Friday Night, Cocktails, and Simple Food

pea stew and hash

Monday:              Greek Onion and Pea Stew with Soda Bread and Lamb Hash (27, How to Roast a Lamb)

Pasta with summer squash

Tuesday:              Pasta with Summer Squash and Zucchini – Grilled Soda Bread

Georgian chicen soup

Wednesday:      Georgian Chicken Soup with Grilled Bread

hydrangea

Hydrangea – Casa Stuarti

Thursday:            Pizza from Il Pizzaiola, Allison Park – maybe the chef was off that day

salad nicoise 2

Friday:                  Günter Seeger’s ‘Simplest Salade Niçoise’

piri piri chicken

Saturday:             Chicken Piri-Piri, Green Salad

Israeli hummus

Sunday:                Israeli Hummus with Spiced Beef and Hard-boiled Eggs

This will be a short post in keeping with its subject –  preparing simple food, quickly.  The recipe below is a perfect dinner to go with the cocktails you have richly earned by Friday night of a work week.  I wouldn’t presume to tell you what to drink, but I will say that an ice-cold gin martini, which I have not had for over 6 weeks now, is the perfect accompaniment to most food and, indeed, to many of life’s ups and downs.

For some reason, we still eat fish on Fridays.*  This often involves mussels or pan-seared or grilled salmon, quick and delicious things.   Occasionally, it involves a dish with more moving parts or serious technique – poached grouper or sole meunière.  Sometimes, it even involves dishes that only I anticipate with joy:  grilled sardines, say.  But most often it means a simple Salade Niçoise.

We have made this salad with grilled tuna and grilled swordfish (really good – but requiring more time), or with seared tuna (spectacular).  But this week, we’re going to share a simple recipe (under 30 minutes) that preserves the lightness of the original but turns it up a notch with superior ingredients handled well.

We saw this recipe in the WSJ two weeks ago and Beez noted it, since a good salad niçoise is such a regular part of our cooking.  I was, in fact, going to grill some sardines (trust me, these are great – we’re talking real sardines here, still recognizable as fish, not the canned, oiled and fishy tinned stuff) but Billy, my partner in adventurous cuisine was out of town so I decided to give Beez and my still sore knee a break and try Günter Seeger’s minimalist take on this premier summer salad.  It was superb.  And please, if you have your own ideas about salade niçoise, share them with the group following this blog (you are among family and friends).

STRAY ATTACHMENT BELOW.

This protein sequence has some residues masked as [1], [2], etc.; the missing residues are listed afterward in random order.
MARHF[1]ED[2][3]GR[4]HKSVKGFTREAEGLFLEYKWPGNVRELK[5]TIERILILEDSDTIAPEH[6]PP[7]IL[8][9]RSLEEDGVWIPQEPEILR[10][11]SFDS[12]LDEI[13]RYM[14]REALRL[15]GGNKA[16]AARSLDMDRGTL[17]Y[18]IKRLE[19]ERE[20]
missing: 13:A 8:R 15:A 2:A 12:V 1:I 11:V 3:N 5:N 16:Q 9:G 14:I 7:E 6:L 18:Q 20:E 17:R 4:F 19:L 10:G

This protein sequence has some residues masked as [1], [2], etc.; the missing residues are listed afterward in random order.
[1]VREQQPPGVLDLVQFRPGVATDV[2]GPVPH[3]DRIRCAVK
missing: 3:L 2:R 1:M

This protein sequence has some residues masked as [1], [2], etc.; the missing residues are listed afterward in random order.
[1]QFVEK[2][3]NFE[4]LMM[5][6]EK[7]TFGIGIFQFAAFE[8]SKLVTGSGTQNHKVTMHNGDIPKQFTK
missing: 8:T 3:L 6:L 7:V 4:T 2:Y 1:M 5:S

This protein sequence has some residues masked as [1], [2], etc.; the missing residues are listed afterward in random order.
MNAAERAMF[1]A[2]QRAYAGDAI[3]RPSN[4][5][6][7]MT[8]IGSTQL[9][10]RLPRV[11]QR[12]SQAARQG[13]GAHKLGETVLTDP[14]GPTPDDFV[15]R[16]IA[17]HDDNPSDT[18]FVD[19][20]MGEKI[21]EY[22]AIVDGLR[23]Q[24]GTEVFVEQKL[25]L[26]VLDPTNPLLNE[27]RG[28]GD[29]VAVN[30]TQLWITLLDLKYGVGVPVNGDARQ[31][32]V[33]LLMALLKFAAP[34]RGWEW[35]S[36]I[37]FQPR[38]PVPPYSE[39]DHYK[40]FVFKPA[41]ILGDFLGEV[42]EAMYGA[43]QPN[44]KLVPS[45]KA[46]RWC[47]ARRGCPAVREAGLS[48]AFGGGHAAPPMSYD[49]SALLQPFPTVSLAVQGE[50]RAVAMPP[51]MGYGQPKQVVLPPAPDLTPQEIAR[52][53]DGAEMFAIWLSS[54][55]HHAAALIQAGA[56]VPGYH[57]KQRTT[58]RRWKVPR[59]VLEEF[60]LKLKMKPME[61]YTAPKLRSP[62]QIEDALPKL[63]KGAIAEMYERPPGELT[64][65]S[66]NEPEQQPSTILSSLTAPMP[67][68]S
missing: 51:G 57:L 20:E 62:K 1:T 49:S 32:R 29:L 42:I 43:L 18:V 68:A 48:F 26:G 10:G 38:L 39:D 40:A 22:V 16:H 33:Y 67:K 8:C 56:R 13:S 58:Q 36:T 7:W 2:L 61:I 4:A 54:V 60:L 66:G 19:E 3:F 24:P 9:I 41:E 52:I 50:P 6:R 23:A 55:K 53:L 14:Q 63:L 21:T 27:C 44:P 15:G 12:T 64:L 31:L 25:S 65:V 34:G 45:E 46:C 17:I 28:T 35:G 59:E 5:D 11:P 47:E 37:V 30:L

*The reasons are actually clear, though numerous:  nostalgia, traditionalism, echoes of the Roman Catholicism of our youth, love of fish, love of green beans.

Note:  I had grilled sardines for the first time years ago in Italy and they were a revelation.  They were also, of course, fresh – I’m afraid that unless you live on either the West or the Amalfi Coast, you’ll have to settle from frozen sardines.

salad nicoise

The Simplest Salade Niçoise

(from Günter Seeger’s recipe in the WSJ from early June – I have made only one addition) – Seeger’s restaurant is Günter Seeger in New York City

Time:                                     20 minutes or so

Ingredients:                       Serves 3 or 4

8 new potatoes (we used 10 fingerlings)
2 ripe tomatoes, diced  (we used about 15 cherry tomatoes quartered)
8 ounces olive-oil-packed tuna, drained and flaked into large pieces  [NOTE:  Splurge here and get the imported stuff from Italy that comes in a glass jar.  It will cost you about $9.00 – but that’s only $2.33 per diner.  If you can’t find the premium stuff, get the imported Italian stuff in a can]
1 pound haricots vert (we used maybe 8 oz. of green beans) cut into bite-sized pieces
½ cup pitted Niçoise olives (we used Kalamata – much easier to find, and we had some on hand)
4 eggs
Juice of ½ lemon
¼ cup of live oil – more for seasoning
Salt and Ground black pepper

Cook the Potatoes:

Bring a medium pot of salted water to a boil, add the potatoes and boil until fork-tender – 15 minutes.

While potatoes are boiling, place tomatoes in a large bowl and season with a generous pinch of salt.

Remove cooked potatoes with a slotted spoon to a plate (but keep the water boiling).  Pat the potatoes dry, then cut them into bite-sized pieces (if your using fingerlings, you’ll want to quarter them).

Season the potatoes with salt.

Stir the oil into the tomatoes, and then fold the potatoes in so that they get coated with tomato liquid.

Cook the Beans:

Add the beans to the boiling water and cook for 2 minutes, again using a slotted spoon to transfer them to a colander (keep the water boiling).  Rinse the beans under cold water, then toss dry and fold them, along with the olives into the potatoes and tomatoes.

Cook the Eggs:

Lower the eggs into the boiling water and boil about 8 minutes – you’re looking for fudgy yolks, not totally hard-cooked.  Remove the eggs (you’re finished with water now) and run under cold water to stop them cooking.

Peel the eggs.

Finish and Serve:

Gently toss the vegetables with the lemon juice – add more salt if needed.

To serve, divide the vegetables among 4 plates, then top with the tuna.  Halve the eggs, sprinkle with salt and nestle into the salad.  Drizzle with a bit of oil, if you like, hit with a grind or two of pepper and serve.

Greek onion and pea stew

Greek onion and pea stew – we’ll catch you up on Michael Psilakis’s cooking next week

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